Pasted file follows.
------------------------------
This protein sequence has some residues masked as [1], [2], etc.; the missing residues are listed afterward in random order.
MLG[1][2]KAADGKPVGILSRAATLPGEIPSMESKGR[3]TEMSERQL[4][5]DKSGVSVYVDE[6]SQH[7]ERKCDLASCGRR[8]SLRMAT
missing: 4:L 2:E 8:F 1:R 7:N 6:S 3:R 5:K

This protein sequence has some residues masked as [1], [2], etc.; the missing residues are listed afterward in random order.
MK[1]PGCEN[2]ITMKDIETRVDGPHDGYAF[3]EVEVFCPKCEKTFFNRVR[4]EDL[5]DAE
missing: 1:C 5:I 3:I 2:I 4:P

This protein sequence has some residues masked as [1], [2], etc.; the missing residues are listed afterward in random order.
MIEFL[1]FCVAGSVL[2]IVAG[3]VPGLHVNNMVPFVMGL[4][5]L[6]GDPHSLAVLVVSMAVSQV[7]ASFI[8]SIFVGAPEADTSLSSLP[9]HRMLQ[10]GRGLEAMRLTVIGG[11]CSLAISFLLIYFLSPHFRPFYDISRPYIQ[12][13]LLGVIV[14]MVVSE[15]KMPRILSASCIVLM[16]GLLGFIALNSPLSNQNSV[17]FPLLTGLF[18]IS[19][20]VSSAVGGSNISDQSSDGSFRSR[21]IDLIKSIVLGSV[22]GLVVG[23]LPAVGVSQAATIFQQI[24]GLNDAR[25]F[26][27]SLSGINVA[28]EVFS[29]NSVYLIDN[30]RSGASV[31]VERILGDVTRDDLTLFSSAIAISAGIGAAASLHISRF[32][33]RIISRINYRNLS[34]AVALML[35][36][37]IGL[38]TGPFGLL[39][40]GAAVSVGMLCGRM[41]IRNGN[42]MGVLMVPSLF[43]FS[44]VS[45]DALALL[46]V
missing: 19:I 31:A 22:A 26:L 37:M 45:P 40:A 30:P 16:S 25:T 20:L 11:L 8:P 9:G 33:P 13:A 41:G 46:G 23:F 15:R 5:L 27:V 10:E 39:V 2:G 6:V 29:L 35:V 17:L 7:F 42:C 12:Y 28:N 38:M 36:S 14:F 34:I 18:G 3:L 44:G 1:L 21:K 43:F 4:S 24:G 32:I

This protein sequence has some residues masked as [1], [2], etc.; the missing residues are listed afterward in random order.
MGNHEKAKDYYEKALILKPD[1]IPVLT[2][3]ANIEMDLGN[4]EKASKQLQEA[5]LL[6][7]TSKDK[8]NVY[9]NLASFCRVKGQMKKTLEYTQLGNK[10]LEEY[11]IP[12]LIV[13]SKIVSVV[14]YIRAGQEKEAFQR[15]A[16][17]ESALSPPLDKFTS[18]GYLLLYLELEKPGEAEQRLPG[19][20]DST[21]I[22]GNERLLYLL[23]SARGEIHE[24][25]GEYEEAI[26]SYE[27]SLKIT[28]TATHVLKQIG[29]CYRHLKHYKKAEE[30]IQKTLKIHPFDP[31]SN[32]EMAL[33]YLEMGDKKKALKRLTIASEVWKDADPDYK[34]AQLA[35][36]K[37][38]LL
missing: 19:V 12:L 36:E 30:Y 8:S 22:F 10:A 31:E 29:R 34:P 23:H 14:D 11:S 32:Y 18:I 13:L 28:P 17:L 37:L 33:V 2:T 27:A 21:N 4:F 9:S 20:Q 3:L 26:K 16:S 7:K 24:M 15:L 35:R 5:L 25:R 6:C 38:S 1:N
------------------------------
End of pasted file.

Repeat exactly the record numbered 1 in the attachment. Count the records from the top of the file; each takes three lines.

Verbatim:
This protein sequence has some residues masked as [1], [2], etc.; the missing residues are listed afterward in random order.
MLG[1][2]KAADGKPVGILSRAATLPGEIPSMESKGR[3]TEMSERQL[4][5]DKSGVSVYVDE[6]SQH[7]ERKCDLASCGRR[8]SLRMAT
missing: 4:L 2:E 8:F 1:R 7:N 6:S 3:R 5:K